Hyperbarrio edit

(Image courtesy: Oso)

If you don’t have the software on the PC in a cyber cafe, don’t worry. You can even do it with MS paint, which is included for free on Windows. Try image-> stretch/skew-> 25% – horizontal / 25%- vertical (or other attributes) and save the result. See how the image size is reduced.

Now while posting the picture in your blog you can adjust the length and width with the tools in your blogging platform. If you want to do it manually according to your need you can use this tutorial about adjusting height and width and using the align=”left” “right” or “center” tags. You can also directly link to the source of the photo from another website (or your photo archive in Flickr). It is advisable to only use the same or a smaller version of the image when using these adjustments. Remember if you make the photos look bigger than their actual size, the image quality will be very poor.

If you have multiple photos in a page you can use the tools of blogging platforms like WordPress or Blogger to upload the picture and posting thumbnails. By posting “thumbnails” (smaller versions of the original photograph), you can let your readers load your web page faster and then click on the images that interest them to see them in larger sizes.

It is important to use the ALT tag to describe each image so that it shows up in search returns as well as make your blog more accessible to blind users who depend on programs that read the text of a web page aloud.

Postings other’s images and copyright issues

If you want to post others’ pictures in your blog, you can use photo sharing sites like Flickr to search for a suitable image. But one thing you need to be aware of is that those pictures are the property of others. So before using them you need to get their permission.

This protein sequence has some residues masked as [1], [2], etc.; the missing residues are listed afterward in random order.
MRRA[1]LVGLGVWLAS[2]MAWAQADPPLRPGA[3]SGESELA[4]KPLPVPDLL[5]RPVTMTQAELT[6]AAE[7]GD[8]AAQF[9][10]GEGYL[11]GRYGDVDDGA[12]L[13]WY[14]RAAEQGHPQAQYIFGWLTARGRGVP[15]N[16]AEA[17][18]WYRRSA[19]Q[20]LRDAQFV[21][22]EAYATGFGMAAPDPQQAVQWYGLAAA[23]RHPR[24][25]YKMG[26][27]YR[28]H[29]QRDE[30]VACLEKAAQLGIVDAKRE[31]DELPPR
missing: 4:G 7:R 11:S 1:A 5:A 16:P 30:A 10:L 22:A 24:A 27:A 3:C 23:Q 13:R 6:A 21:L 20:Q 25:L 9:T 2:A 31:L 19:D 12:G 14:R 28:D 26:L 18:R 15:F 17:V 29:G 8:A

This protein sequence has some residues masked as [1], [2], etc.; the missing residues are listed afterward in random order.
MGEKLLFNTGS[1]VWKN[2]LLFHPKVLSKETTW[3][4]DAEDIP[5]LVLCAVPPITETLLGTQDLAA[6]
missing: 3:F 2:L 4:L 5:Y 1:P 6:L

cclogo.jpgIncreasingly, people are assigning creative commons licenses to reserve their rights while also letting people use the photos for free under some conditions. The most important of these conditions is the attribution policy. That means you have to give the creator of the image credit in the manner specified by the license. Another important condition is to mention whether the photos can be used for non-commercial purposes.

Usually personal blogs are non-commercial initiatives so crediting the photo owner saves you a lot of trouble if you are not sure of the license or can’t contact the author. The author will contact you if he/she feels you are violating his/her right and the photo can be taken down. But it is always important to give credit where credit is due.

You can search for photographs published with Creative Commons licenses at Open Photo and on Flickr.

Photo hosting

You can upload, organize, and share your photographs using Picasa Web, Flickr, and Photobucket. All three websites allow you to easily publish the photos you upload onto your blog. A list of more photo sharing websites is available on Wikipedia.

4 comments

  • Thanks for your wonderful idea of getting the grassroot workers like us connected with International media/Citizen.

    We are very much encouraged to work with the people living in the hardship areas and are vulnerable to poverty.

    I have learnt so many things on uploading photos which will be put to use to the benefit of 56000 people my organisation serves.

    Thanks from all of these members.

  • true those 3 pictures with the different megapixels look pretty much the same, but where it does make a difference is when you blow up the pictures and/or zoom in. thats where you can tell the night from day.